Marking Systems & Other ID Tools
These make it easier for responders to identify hazardous substances and their potential hazards.
- By Tricia S. Hodkiewicz
- Dec 01, 2005
EMERGENCY responders have helped protect Americans from hazardous substance releases since our nation's beginnings. From the bucket brigades of colonial times to today's in-plant and community hazardous materials response teams, response workers have taken action during emergency releases to save lives, preserve property, and protect the public good.
However, their safety and the safety of others depends on knowing the identity of the hazardous substances involved in a release. Failure to identify hazardous substances may cause unnecessary fatalities and damage. For example, in November 1988, six Kansas City firemen were killed when the arson-initiated fire they were fighting caused the violent explosion of an unmarked truck-trailer parked at a highway construction site. Because the trailer's hazardous materials placards had been removed, the firemen were unaware of the danger it posed.
That's where hazardous substance container markings come into play. Markings give emergency responders the ability to identify the contents of a hazardous substance container quickly. Once responders identify a substance, they can understand the hazards and take proper actions to control a release.
Responders may face any one or more of six marking types:
- Label--Any written, printed, or graphic material, displayed on or affixed to containers of hazardous substances. Labels are not intended to be the most complete source of information.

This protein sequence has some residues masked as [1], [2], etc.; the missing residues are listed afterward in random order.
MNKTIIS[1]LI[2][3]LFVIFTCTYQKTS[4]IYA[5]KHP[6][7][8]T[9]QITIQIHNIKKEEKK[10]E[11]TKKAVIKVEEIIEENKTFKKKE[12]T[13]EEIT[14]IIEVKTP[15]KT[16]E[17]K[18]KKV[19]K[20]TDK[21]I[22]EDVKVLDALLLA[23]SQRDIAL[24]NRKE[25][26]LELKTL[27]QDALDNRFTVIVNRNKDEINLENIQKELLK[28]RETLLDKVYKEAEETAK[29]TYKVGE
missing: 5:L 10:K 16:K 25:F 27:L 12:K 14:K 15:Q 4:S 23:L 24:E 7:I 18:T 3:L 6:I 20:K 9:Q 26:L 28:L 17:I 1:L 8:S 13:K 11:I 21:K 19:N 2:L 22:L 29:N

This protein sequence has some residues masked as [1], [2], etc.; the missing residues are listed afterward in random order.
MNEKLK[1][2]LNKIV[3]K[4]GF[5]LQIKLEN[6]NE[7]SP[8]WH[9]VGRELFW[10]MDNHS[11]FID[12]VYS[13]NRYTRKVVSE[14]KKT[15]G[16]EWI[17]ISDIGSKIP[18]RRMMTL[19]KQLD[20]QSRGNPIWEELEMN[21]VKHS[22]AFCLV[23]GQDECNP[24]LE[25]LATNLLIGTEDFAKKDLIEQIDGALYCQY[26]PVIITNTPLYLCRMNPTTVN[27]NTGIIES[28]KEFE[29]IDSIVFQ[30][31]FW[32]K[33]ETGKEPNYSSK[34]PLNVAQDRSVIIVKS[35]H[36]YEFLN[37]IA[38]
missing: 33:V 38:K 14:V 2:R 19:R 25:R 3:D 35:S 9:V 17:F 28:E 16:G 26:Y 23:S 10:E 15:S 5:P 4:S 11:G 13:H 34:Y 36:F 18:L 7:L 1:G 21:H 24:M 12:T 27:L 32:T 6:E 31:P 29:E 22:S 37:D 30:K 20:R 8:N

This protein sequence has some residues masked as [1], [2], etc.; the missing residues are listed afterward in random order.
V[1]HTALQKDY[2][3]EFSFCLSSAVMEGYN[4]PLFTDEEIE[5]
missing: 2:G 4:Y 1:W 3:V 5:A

- Placard--A DOT term to refer to a diamond-shaped "sign" posted on the outside of a transport vehicle.
- Marking--Identification text printed on or affixed to the surface of a package or on a label, tag, or sign.
- Sign--A board displaying the warning of, or safety instructions of, workers, responders, or the public who may be exposed to hazards.
- Tag--Card, paper, pasteboard, plastic, or other material to identify a hazard. Tags are used as a means to warn employees who are exposed to hazards that are out of the ordinary, unexpected, or not readily apparent.
- Marker--A "sign" used to indicate the location of an underground pipeline.
Uniform marking systems make it easier for emergency responders to identify hazardous substances and their potential hazards:
- NFPA 704. The National Fire Protection Association (NFPA) 704 system uses colored hazard ratings. The red diamond provides the flammability rating, blue the health rating, yellow the instability rating, and white any special rating.
Often, an NFPA 704 sign is posted on the entrance to a facility. When this is the case, facilities record the number (0 to 4) that corresponds to the greatest hazard in the facility in each of the health, flammability, and instability categories. Other specific hazards within the facility would be identified in the white diamond.
While the NFPA 704 system is widely used, it does not provide for the identity of the hazardous substance. Also, the ratings posted on the entrance to a facility don't necessarily reflect the hazards that may actually be faced by responders.
- HMIS® III. The Hazardous Materials Identification System® III developed by the National Paint and Coatings Association also uses a colored rating system. The blue stripe provides the health rating, the red stripe the flammability rating, the orange stripe the physical hazard rating, and the white stripe the personal protective equipment rating. HMIS® III is a marking system dedicated to workplace hazard communication. Because it provides the hazardous chemical identity and various ratings, this system can be helpful to responders.